Beijing has informed Seoul that it has blocked the services of South Korea’s two popular mobile messaging applications, KakaoTalk and Line, since earlier this month, according to a South Korean diplomat close to the matter.
He added that China has also indicated that the services would soon be unblocked.
Along with other foreign online services, including Yahoo’s photo-sharing site Flickr, users in China have been unable to access online services of KakaoTalk and Line for more than 10 days, the source said.
“It’s true that the services have been halted, and we are trying to get to the bottom of it,” a Line official told The Korea Herald.
A Kakao spokesperson also said that its services have partially been blocked since July 2, adding that Chinese users were only able to use its Internet phone VoiceTalk and chat one on one via KakaoTalk without being able to fully send emoticons.
Anti-censorship activists believe the new obstructions may have been devised by Chinese authorities to block information flow in the wake of the 25th anniversary of the Chinese Communist Party’s crackdown on pro-democracy demonstrations at Beijing’s Tiananmen Square.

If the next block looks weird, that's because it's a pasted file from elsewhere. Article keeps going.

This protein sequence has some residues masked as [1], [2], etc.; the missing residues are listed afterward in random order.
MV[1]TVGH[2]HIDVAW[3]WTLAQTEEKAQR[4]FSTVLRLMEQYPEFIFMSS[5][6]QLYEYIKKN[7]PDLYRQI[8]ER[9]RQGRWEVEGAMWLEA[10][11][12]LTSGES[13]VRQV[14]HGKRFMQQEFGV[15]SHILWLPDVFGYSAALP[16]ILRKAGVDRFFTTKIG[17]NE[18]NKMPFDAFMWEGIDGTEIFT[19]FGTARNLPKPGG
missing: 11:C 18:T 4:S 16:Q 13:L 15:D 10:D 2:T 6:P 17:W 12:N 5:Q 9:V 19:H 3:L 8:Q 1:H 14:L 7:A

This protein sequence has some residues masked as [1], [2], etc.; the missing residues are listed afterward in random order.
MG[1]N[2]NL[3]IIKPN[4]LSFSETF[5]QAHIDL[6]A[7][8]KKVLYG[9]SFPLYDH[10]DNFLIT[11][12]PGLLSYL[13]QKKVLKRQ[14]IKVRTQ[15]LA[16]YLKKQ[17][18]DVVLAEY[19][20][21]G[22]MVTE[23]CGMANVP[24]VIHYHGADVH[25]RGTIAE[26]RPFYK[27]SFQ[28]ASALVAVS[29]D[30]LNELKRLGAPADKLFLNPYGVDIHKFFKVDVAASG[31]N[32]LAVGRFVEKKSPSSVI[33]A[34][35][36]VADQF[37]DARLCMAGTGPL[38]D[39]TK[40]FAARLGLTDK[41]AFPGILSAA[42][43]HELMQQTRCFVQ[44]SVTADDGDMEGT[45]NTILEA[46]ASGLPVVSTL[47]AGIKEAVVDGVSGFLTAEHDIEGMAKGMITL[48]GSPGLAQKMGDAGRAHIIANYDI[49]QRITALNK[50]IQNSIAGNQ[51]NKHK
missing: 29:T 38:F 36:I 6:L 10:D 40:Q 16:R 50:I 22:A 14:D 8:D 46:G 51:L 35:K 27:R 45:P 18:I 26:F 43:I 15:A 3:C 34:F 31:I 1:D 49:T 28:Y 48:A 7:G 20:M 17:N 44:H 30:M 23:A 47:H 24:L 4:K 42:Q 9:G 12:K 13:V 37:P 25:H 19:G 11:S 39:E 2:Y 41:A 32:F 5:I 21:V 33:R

“The Chinese side tells us that the blocks will not last for a long time, and I expect services to return to normal by the end of this month,” the envoy at the South Korean Embassy in Beijing said.
It is common knowledge that Chinese authorities keep tight control over the Internet. Most services of Google, the world’s biggest search engine, and all of Facebook and Twitter have previously been blocked in China.
By Park Hyong-ki and news reports